Hello to Farewells

“A Time for Farewells” performed by FEATS

Kicking off the New Year, I had to resist the urge to write about resolutions, or latest projects, or review the failures/successes of 2011. Well, if not those, what? By far the most popular viewing on this site is the gallery of pictures for “A Time for Farewells“. Not my first play, maybe not even my favourite play, it’s nonetheless very popular around the world.

“A Time for Farewells” produced by Titirangi Theatre in New Zealand

Before getting into WHY it may be so popular, let’s have a brief summary of the plot for those who haven’t read it (and if you want to read it, you can find it HERE).

Alex is a batchelor lad until he meets Sarah. She’s not looking for love, she’s looking for a mechanic to fix her car. The play features episodes from Alex and Sarah’s life, interspersed with the couple themselves discussing their relationship. It’s clear there’s some sort of ending here, that this isn’t a loving nostalgia session, but an autopsy on a finished relationship. The play covers high and lows of their life together before bringing the audience up to date and letting them in on the event that Alex and Sarah are preparing for.

The original production, at RAF Halton, with Mark Blackman and Sue Fox as Alex and Sarah.

I like to think it’s a positive play, that the underlying message is hopeful. But I don’t think that’s what brings people to perform the play. There are some very practical reasons why this is a good one to pick, particularly for One Act Play Competitions.

Firstly, the set is simple. In the original set we had three stage blocks on the left hand side of the stage that could be rearranged to represent whatever location was needed. On the right hand side of the stage we had a bedroom set – actually, just the bed. The right hand side is where Alex and Sarah are when the play opens, that’s “now”. Everything that takes place in the past occurs on the left hand side. We had a doorway between the two, but I don’t believe that’s really necessary. So the set is simple, and doesn’t require any special effects or furniture moving during blackouts.

The cast is small. Aside from Alex and Sarah, there are only two other characters, and they really only appear in cameo. It’s essentially a two-handed play, and those two actors get to really stretch their acting muscles as they run through the life this pair have had together.

There’s comedy. I think that’s inevitable in the plays I write, since there’s very little I can take seriously, but in this case it’s important. Alex and Sarah make each other laugh, and the play is about recognising the valuable parts of their history together and holding on to them – the laughter and the tears.

Finally, it’s about people. The proof that this play is universal came with the success of Alan Leung’s production in Hong Kong. Though we had to have lengthy email conversations to sort out the peculiarities of English idiom (Alan was translating into Chinese, an unenviable task. Aparrently the Chinese don’t have an equivalent for the phrase “Under the thumb” when it comes to henpecked husbands…) The Hong Kong production did so well in the competition that it was restaged later on, a tremendous complement.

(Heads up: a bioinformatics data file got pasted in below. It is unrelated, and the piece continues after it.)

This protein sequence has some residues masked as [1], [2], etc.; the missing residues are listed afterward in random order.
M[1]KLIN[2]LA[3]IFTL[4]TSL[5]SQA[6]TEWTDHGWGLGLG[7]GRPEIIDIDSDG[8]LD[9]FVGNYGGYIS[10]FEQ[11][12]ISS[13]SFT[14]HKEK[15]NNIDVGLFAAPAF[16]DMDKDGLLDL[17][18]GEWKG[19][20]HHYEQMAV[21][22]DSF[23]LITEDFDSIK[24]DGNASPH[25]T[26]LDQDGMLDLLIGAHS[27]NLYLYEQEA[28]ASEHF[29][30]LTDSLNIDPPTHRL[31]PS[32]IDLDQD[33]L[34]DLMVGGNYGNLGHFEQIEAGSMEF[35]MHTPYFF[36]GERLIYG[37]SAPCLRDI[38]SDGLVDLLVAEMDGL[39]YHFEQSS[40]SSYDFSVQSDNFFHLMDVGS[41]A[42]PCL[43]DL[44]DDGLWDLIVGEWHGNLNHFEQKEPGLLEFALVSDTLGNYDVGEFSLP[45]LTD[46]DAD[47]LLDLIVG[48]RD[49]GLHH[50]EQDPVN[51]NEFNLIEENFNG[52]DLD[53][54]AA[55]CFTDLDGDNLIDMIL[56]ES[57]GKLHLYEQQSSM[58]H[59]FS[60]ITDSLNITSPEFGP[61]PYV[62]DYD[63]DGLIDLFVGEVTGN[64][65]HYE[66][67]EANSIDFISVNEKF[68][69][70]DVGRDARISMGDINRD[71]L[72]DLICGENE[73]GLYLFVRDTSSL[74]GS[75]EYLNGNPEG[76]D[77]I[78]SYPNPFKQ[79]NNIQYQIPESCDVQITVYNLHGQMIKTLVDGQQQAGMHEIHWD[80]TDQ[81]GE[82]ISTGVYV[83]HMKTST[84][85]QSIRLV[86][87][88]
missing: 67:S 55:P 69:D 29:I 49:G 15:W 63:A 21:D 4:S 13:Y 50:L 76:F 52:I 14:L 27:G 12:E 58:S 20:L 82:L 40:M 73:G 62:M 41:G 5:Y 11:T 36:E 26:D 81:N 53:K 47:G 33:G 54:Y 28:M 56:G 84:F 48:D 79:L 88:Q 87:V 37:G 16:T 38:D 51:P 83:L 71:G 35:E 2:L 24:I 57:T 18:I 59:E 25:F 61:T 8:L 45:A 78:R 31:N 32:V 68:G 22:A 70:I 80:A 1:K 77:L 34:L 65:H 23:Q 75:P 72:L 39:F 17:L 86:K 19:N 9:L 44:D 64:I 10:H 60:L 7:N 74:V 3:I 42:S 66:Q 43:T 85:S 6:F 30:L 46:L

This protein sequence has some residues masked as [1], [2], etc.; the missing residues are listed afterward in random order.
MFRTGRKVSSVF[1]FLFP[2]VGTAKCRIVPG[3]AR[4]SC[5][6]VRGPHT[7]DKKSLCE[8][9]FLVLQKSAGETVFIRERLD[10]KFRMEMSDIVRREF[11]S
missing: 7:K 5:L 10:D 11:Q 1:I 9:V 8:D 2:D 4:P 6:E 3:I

One of the posters for the Hong Kong production

And after all the positive things, what about the flip side? Is there anything I would like to change? Well the one thing I hadn’t considered when I was writing the play was costume. Alex gets by well enough in a variety of shirtsleeves, but poor Sarah has to go from “stranded business woman” to “bride” to “holidaymaker by the pool” and so on. Most groups have found their own ways around my lack of vision there – in the original production Sue Fox managed to find herself a simple busness-style dress that unbuttoned quickly, and went for and equally easy to don wedding dress. There have been other, equally inventive solutions, as the pictures show.

The relationship between Alex and Sarah seems to be one that people can believe in. Perhaps it’s also one they can relate to. Of course, I’m delighted that the play is so popular, and hope there are many more performances of it around the world. If you have a production planned, or if you’ve taken part in one, please let me have some photos to add to the gallery pages.

If you have any questions about “A Time for Farewells”, either about the writing or the staging of the play, feel free to drop me a line at dtrasler3@gmail.com. You can read “A Time for Farewells” and all my other published plays at www.lazybeescripts.co.uk

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